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Industrial consolidation: Emerson Electric tries to buy Rockwell Automation for $27 billion

Emerson Electric, a company with a market capitalisation of more than $40 billion, is trying to buy Rockwell Automation, which has a market cap of about $26 billion. 

Emerson has reportedly offered more than $27 billion for Rockwell, but has been rejected.

Not apparently because of the money, but because Rockwell is said to be “fiercely independent” by CNBC, which says the acquisition bid was met with a “terse rejection”. 

Emerson says the capitalised synergies between the companies would be worth $6 billion, which may or may not be an indication of how much higher it is willing to go.

But despite Emerson’s reportedly repeated offers of a takeover, Rockwell’s board has “unanimously rejected” what it calls “unsolicited proposals from Emerson”.


Blake Moret, president and chief executive officer, says: “The Rockwell Automation board of directors and management team are committed to serving the best interests of the company and Rockwell Automation shareowners, and are confident in the company’s strategic direction and our ability to continue delivering superior levels of growth and value creation.”

It’s difficult to say whether this is a negotiating tactic to try and raise the bid, but Emerson does seem keen on the acquisition.

Emerson has already made several big-money buys this year.

In April, Emerson completed the acquisition of Pentair’s valves and controls business for $3.15 billion.

Last month, Emerson agreed to pay $510 million to buy Paradigm, a developer of software solutions for the gas and oil industry.

In the same month, Emerson bought GeoFields, another software developer for the oil and gas industry, for an undisclosed sum.

Emerson’s interest in Rockwell apparently fits in with the Paradigm and GeoFields purchases because Rockwell has a strong offering in the industrial automation sector.

Of particular interest, perhaps, is Rockwell’s recent launch of its infrastructure-as-a-service offering.

IaaS is something more commonly found in the “tech” – as in computer tech – industry, with companies like IBM, Microsoft, HPE, Amazon Web Services, being the leading providers.

GE Digital recently decided it would not build additional data centres to host its Predix platform and instead use AWS servers. It also made a deal with Microsoft to use its Azure cloud.

Rockwell’s IaaS offering may have come at a time when more industrial companies have their own growing industrial internet platforms – competing with Predix – are faced with decisions like GE Digital.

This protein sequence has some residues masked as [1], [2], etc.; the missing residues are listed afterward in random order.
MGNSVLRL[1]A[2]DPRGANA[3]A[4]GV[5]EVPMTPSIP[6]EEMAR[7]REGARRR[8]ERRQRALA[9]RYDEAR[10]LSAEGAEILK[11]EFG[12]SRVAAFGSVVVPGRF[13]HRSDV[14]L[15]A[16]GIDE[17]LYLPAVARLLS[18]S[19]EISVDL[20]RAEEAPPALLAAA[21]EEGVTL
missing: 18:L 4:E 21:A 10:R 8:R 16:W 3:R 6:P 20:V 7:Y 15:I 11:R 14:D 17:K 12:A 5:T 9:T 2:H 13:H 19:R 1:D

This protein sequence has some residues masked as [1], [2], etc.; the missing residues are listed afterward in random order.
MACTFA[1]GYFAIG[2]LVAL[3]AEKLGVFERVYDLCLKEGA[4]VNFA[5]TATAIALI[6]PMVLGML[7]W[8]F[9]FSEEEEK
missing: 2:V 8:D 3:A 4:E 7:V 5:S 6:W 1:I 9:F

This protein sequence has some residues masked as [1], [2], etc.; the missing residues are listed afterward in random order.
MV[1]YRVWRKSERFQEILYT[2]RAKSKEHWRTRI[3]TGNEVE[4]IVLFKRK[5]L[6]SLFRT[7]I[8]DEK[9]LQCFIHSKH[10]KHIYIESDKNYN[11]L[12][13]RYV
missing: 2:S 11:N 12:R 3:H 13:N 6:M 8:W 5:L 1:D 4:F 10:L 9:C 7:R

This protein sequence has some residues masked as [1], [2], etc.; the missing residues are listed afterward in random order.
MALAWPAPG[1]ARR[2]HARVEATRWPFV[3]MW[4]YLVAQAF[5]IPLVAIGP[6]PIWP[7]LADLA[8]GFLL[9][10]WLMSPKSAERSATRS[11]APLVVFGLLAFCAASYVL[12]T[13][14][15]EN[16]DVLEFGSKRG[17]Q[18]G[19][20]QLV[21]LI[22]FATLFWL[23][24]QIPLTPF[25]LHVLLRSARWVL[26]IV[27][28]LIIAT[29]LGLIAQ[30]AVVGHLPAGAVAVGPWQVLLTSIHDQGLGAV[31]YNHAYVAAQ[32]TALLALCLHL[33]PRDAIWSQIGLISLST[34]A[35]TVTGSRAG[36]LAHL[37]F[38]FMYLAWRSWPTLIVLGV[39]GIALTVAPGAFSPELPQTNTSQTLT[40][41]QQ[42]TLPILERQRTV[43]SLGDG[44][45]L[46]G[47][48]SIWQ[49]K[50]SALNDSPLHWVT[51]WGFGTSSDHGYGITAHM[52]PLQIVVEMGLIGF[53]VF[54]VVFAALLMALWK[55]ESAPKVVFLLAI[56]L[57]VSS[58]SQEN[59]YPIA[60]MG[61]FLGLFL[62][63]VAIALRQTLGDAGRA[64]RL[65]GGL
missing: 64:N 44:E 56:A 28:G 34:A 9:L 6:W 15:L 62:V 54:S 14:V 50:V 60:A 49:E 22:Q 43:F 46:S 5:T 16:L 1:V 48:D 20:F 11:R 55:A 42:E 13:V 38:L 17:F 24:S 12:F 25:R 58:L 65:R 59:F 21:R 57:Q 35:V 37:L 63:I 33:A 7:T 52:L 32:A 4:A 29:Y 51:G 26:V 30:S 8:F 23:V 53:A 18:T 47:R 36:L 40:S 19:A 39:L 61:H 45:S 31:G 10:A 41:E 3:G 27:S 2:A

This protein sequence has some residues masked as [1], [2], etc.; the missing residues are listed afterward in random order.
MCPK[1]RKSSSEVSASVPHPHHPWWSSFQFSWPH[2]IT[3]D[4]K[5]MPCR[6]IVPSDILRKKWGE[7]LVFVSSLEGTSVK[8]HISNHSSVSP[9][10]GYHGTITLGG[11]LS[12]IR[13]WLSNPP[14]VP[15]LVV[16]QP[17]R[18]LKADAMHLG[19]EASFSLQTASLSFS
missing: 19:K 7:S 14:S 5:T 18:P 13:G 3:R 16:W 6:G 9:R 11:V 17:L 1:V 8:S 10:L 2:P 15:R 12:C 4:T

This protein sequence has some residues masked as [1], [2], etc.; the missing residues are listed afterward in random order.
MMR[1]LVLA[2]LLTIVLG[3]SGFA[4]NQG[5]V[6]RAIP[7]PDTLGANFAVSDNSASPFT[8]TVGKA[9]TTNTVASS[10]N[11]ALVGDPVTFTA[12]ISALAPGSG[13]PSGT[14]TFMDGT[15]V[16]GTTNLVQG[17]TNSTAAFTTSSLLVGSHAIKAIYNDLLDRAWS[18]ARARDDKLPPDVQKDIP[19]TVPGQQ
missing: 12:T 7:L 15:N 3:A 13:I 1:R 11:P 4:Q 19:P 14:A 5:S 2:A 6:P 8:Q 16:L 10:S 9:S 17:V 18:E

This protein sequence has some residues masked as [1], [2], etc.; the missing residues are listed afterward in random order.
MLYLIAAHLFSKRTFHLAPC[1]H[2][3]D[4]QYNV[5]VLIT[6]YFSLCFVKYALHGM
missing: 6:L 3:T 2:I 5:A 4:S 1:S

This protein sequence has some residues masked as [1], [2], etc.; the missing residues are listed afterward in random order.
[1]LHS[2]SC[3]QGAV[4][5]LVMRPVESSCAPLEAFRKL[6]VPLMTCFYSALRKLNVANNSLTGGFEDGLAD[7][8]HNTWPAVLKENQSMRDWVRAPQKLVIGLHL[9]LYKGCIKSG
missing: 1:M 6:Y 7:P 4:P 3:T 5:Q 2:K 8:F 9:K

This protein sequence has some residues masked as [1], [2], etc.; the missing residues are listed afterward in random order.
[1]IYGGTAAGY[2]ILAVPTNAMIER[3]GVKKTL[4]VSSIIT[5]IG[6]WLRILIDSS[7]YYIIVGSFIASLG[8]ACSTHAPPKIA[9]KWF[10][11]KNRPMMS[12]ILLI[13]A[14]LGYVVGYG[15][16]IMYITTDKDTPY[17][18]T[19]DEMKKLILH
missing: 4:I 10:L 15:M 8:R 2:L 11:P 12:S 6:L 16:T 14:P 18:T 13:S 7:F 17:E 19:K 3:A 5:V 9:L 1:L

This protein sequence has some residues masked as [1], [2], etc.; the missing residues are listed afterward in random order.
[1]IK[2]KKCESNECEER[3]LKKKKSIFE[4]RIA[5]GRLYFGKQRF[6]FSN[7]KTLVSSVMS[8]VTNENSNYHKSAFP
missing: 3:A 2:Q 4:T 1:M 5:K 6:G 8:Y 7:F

Siemens has an IIoT platform like Predix which is called MindSphere, and ABB has its own, which it calls Ability. Honeywell, Bosch and many others have similar IIoT platforms, most of which are very new – about a year old.

Many of those companies may not want to develop their own data centre infrastructure and instead hire someone else’s, especially if the provider is a specialist industrial automation company like Rockwell.

ABB might be an exception here because it has a data centre automation portfolio, and has partnered with Ericsson on infrastructure projects.

But Rockwell seems to be positioning itself as a provider of data centre, or industrial cloud, services to try and provide a choice to industrial sector companies which might have previously only considered AWS and the other cloud providers – some industrial networking devices even come pre-loaded with AWS integration, such as the one launched by Moxa.

Also recently, Rockwell launched new industrial computers, and CEO Moret has often spoken about the power of the industrial internet of things.

At the Cisco IoT World Forum earlier this year, Moret said: “Manufacturers and industrial operators are discovering practical ways to apply IoT across their operations, and they’re deriving measurable business value as a result.

“Combining IoT technology and expertise in specific industrial applications enables better collaboration, faster problem-solving and increased productivity.”

Whether Rockwell is actually interested in joining Emerson or not is not absolutely clear, but Emerson has indicated that combining the two companies’ assets and resources would enable to further its ambition of becoming a leader in all areas of automation and provide stronger competition to industry giants such as General Electric, ABB and Siemens.

Emerson has confirmed that it made a “private offer” to Rockwell proposing a “combination of the two companies”.

It adds that the proposal was “rejected by Rockwell Automation and no discussions are currently ongoing between the two companies”.